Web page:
which payment methods should your small business offer

Choosing the Best Payment Methods for Your Small Business

Your online store is filled with great merchandise, your social media accounts and ads are driving traffic to your site, and your mobile user experience is first-rate.

So why aren’t more visitors buying what you’re selling?

Maybe you’re not letting them pay the way they want to.

If you only offer one or two ways to pay, even if they’re popular methods like PayPal or Square, you may be losing customers who expect a convenient checkout, especially when they’re shopping on their phones.

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Do Visitors Want to Use Your Payment Options?

How do you know if you’re losing customers because they don’t like your payment options?

They probably won’t tell you but if they do, consider it a gift you can use to learn more about what do they want. You can also survey your customers, but you’re not guaranteed to get responses.

One of the clearest indicators that shoppers don’t like your payment options is your store’s shopping cart abandonment rate, which is the percentage of carts with items in them that get ditched before payment.

Overall, the e-commerce cart abandonment rate hovers around 70%, according to the Bayard Institute, which compiles data from dozens of sources. The range is anywhere from 60% to 78%, meaning that at best, more than half of shoppers choose items and then don’t buy.

Of course, your store’s cart abandonment rate may be higher or lower. It’s one of the metrics to track so you can see how well your checkout process meets your customers’ expectations.

 

Is It Worth Your Time and Effort to Add New Options?

Bayard found that 19% of shoppers who’ve abandoned a cart say they didn’t trust the site with their card information. Another 8% said there weren’t enough payment options.

why customers abandon shopping cart

So, let’s do some quick math: If your store is average, 70 out of every 100 shoppers who add an item to their cart will bail. By adding digital wallet payment options so they don’t have to give you their card number, you could convert up to 13 (that’s 19%) of those 70 shoppers. And if you add the payment methods your target audience prefers, you could convert another 5 or so (the 8% who want other options).

Earning up to 18 more conversions per 100 carts seems like a worthwhile use of your time. Let’s look at some methods to consider.

 

Amazon Pay makes discount deals with some merchants

Amazon announced in May that it’s offering Amazon Pay processing-fee discounts in exchange for long-term deals with some merchants. Even if you’re not among the big-name merchants to be courted by Amazon with the fee discount, adding Amazon Pay to your store can make it easier for Amazon customers to shop with you without having to key in their payment data in your checkout.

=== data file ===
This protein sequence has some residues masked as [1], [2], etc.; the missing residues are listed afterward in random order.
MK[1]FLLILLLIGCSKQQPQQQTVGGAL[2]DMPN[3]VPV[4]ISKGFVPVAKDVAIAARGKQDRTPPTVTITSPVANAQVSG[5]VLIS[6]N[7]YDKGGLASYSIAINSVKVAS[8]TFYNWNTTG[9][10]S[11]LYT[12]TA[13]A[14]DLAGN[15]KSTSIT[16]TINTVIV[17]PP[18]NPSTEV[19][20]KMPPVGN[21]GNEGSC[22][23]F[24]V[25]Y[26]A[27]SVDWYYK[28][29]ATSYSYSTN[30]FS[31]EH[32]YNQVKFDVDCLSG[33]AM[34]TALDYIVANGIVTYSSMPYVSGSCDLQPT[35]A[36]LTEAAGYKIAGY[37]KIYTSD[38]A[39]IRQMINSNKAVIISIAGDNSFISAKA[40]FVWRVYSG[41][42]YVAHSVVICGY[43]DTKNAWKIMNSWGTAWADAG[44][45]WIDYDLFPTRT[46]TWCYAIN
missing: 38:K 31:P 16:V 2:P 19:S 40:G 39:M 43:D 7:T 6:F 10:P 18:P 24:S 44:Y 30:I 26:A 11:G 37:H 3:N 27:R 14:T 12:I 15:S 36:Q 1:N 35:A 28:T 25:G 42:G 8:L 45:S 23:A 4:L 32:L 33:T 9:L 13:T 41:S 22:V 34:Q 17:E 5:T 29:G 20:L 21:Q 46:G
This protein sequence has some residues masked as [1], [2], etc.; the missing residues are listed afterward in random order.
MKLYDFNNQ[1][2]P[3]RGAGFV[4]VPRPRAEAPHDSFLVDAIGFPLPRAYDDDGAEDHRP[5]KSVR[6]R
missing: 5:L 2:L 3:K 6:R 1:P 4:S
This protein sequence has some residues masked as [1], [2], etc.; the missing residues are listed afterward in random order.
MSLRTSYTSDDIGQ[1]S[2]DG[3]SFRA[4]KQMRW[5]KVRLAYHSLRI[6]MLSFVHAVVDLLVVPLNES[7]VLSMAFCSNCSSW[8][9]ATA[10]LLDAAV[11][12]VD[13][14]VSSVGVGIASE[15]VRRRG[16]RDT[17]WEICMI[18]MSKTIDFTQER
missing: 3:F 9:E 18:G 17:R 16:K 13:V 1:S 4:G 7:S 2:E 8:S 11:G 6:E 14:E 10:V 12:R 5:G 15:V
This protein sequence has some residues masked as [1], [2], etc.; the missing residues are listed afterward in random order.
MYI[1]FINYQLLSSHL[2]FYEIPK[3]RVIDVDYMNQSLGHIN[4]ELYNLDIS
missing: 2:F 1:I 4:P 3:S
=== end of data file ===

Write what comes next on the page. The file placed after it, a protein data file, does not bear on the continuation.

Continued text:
Why court Amazon customers, who seem very loyal to that site? The company told trade site PYMNTS.com that 33 million consumers in 170 countries already use Amazon Pay, and about a third are mobile shoppers with an average ticket value of $80. Getting even a sliver of those customers into your store could translate into more sales, especially if they can pay easily.

 

Google Pay now works with Firefox, Safari, and iOS

Google Pay, meanwhile, also made a big announcement in May. It’s now compatible with Firefox and Safari browsers and—importantly, given the number of iPhone users—iOS. Previously, only Google’s Chrome web browser and Android devices supported Google Pay.

The change means shoppers who visit your store via Firefox, Safari, or their iPhones can use their Google wallets to buy your merch.

However, unlike Amazon Pay, which provides customer billing and shipping address information in merchants’ checkouts, Google Pay only autofills that information in Chrome. Having to key in data can increase cart abandonment, but the extra convenience and security of not having to enter a card number might make up for that.

Google Pay also lets retailers set up loyalty programs, digital gift cards, and deals for customers so everyone can skip the paper and plastic cards. And Google Pay works with PayPal and Visa Checkout for added reach.

Perhaps the biggest advantage Google Pay has over Amazon Pay is that it’s free. Neither merchants nor shoppers pay extra processing fees to use the service. (Apple Pay and Samsung Pay are also free for merchants to use.)

 

Snapchat’s a social media payment tool to watch

Although these aren’t payment processing methods, there’s a social media payment tool you may want to keep an eye on for the future.

The one to watch is Snapchat’s new in-app ticket buying feature, which debuted in June. The soft release with SeatGeek lets users book event tickets within Snapchat stories for the Los Angeles Football Club and the International Boxing Federation.

Snapchat’s also been trying out in-app branded merch sales and swipe-to-buy features. The features aren’t widely available yet, but these tests are worth watching, especially for merchants whose target audience is teens and young adults.

 

Which Payment Methods Are Right for Your Small Business?

Ultimately, any payment method or tool that makes it easier for your customers to buy from you is worth exploring.

As you consider which ones to add, look at their fees (if any), customer base, countries in which they operate, security and fraud prevention, and popularity with your target audience.

And be sure to track your cart abandonment and conversion rates to measure the performance of any new methods you add. 

Casey Kelly-Barton is an Austin-based freelancer who enjoys writing about business development and marketing, e-commerce payments and fraud prevention, and travel.